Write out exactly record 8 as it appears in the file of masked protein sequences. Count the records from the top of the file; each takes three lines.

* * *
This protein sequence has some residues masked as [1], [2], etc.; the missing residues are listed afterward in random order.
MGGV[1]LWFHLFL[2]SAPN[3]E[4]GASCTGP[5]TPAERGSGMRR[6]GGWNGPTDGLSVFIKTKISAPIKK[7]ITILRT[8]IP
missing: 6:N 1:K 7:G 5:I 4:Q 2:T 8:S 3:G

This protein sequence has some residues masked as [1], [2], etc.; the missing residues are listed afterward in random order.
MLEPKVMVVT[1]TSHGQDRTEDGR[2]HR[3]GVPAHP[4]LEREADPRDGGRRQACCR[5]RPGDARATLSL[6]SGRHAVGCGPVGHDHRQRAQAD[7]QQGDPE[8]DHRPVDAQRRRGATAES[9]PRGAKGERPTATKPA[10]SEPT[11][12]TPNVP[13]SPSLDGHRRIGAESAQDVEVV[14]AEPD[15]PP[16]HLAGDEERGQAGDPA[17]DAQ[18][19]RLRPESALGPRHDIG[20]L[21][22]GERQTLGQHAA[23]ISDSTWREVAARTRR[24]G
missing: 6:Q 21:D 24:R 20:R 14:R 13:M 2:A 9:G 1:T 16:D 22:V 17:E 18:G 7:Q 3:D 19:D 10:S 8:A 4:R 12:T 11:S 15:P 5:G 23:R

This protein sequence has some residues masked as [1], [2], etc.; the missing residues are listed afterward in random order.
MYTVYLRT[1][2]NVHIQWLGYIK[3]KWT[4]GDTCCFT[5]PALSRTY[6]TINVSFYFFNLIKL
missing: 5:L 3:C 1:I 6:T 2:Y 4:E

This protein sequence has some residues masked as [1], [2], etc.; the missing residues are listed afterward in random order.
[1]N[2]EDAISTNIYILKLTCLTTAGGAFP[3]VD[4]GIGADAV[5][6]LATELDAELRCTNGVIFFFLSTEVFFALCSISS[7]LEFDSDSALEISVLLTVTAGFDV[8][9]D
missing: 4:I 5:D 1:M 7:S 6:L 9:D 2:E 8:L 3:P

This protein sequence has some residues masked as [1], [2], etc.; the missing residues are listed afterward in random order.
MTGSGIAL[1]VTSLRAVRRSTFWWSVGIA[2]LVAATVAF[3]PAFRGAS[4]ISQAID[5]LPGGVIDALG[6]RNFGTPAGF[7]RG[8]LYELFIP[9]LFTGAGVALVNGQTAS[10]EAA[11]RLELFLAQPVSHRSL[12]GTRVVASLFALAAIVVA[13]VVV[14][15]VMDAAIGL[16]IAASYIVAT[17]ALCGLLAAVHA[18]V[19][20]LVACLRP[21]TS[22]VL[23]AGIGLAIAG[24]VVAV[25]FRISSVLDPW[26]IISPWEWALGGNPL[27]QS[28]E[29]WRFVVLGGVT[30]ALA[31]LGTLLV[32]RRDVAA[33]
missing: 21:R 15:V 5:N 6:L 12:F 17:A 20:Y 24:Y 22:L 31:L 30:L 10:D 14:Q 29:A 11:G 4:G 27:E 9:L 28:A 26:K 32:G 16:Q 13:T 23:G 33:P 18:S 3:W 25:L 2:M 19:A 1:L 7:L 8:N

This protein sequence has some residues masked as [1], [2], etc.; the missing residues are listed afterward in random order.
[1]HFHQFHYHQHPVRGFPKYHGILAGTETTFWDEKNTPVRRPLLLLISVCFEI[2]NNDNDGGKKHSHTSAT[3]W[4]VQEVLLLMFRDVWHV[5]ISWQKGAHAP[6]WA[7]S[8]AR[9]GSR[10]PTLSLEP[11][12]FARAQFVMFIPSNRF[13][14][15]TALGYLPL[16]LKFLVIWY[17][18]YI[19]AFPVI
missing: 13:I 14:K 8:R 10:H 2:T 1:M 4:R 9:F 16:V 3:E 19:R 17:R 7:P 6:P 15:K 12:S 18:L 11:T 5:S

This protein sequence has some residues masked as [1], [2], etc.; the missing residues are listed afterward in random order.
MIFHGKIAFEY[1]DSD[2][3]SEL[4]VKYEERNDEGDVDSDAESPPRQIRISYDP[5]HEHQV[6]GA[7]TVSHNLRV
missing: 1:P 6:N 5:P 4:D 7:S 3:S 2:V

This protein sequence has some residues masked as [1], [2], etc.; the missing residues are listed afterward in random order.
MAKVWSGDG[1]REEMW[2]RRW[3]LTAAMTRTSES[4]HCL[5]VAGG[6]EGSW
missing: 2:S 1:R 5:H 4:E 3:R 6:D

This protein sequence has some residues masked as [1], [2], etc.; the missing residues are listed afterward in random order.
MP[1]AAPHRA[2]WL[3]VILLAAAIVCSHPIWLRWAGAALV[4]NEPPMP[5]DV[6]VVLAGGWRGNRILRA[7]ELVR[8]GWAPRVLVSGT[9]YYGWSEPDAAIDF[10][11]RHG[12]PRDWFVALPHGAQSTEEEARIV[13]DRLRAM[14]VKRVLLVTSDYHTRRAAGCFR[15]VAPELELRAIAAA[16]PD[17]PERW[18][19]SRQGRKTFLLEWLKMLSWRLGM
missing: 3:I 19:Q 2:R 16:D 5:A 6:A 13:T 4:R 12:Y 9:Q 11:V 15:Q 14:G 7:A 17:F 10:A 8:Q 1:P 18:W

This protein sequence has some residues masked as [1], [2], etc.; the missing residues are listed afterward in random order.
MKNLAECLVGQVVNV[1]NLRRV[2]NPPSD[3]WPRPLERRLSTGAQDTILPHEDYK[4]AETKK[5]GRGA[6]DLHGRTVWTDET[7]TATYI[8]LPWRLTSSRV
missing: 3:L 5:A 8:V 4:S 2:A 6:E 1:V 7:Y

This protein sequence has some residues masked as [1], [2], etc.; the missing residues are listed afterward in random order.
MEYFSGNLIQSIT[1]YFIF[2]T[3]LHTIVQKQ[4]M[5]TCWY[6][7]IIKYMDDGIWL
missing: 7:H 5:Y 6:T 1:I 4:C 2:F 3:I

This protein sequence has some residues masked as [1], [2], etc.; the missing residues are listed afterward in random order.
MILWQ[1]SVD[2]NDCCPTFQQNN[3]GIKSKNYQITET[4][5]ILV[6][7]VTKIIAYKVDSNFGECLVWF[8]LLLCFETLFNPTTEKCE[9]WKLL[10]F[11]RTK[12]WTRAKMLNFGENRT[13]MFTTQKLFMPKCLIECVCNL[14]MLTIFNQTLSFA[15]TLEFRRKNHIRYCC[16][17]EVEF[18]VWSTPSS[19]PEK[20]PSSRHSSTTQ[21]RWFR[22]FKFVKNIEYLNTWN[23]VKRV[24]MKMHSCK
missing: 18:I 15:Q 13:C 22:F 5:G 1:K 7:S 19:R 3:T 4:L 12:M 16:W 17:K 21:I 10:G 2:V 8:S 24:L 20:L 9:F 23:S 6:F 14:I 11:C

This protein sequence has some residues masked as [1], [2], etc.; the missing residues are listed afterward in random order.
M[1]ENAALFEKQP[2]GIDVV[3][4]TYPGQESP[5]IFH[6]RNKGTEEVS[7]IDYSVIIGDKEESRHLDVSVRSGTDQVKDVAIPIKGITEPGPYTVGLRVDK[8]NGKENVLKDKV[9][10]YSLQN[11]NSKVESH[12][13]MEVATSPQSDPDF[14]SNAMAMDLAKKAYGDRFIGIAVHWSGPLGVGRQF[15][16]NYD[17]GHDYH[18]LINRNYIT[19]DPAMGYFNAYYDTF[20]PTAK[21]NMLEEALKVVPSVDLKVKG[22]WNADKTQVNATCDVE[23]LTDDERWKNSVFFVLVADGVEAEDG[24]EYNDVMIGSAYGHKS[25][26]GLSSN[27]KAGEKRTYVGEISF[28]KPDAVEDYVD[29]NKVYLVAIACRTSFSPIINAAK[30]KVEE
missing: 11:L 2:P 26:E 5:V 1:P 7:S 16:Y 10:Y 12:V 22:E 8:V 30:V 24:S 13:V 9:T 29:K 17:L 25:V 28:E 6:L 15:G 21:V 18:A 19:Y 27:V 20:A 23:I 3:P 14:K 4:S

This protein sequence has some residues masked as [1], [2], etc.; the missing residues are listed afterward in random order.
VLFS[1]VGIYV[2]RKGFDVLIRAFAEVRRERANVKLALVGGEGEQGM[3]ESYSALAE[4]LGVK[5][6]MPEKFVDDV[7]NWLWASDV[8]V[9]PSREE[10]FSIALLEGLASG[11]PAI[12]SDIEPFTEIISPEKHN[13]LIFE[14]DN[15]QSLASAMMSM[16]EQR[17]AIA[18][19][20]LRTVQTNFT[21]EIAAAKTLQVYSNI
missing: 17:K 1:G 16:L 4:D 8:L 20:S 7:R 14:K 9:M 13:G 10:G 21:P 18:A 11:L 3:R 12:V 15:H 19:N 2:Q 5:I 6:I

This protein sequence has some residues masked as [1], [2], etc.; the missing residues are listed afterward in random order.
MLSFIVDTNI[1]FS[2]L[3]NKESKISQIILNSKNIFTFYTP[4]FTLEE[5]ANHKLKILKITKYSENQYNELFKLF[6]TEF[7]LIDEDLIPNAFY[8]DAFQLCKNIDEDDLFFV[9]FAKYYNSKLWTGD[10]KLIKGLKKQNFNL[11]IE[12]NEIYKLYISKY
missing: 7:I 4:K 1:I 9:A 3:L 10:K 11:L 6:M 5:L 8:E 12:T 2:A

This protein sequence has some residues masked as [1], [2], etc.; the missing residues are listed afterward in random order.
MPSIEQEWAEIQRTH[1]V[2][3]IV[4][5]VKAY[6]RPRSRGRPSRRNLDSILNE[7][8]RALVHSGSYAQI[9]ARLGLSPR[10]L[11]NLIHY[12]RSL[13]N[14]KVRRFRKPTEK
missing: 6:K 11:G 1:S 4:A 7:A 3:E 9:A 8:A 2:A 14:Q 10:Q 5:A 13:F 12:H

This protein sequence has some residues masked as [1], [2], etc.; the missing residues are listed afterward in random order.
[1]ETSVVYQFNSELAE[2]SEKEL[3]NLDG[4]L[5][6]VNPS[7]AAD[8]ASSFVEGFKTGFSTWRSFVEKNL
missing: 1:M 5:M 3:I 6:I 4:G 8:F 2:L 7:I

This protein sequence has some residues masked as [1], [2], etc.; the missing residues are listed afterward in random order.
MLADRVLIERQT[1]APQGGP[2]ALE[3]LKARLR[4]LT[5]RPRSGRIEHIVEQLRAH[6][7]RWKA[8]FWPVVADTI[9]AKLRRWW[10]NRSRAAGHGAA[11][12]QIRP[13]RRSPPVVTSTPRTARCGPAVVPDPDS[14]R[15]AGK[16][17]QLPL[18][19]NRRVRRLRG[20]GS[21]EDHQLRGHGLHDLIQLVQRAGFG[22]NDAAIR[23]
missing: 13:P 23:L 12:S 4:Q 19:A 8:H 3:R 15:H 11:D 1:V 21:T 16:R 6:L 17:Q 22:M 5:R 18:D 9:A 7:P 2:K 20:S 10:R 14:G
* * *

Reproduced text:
This protein sequence has some residues masked as [1], [2], etc.; the missing residues are listed afterward in random order.
MAKVWSGDG[1]REEMW[2]RRW[3]LTAAMTRTSES[4]HCL[5]VAGG[6]EGSW
missing: 2:S 1:R 5:H 4:E 3:R 6:D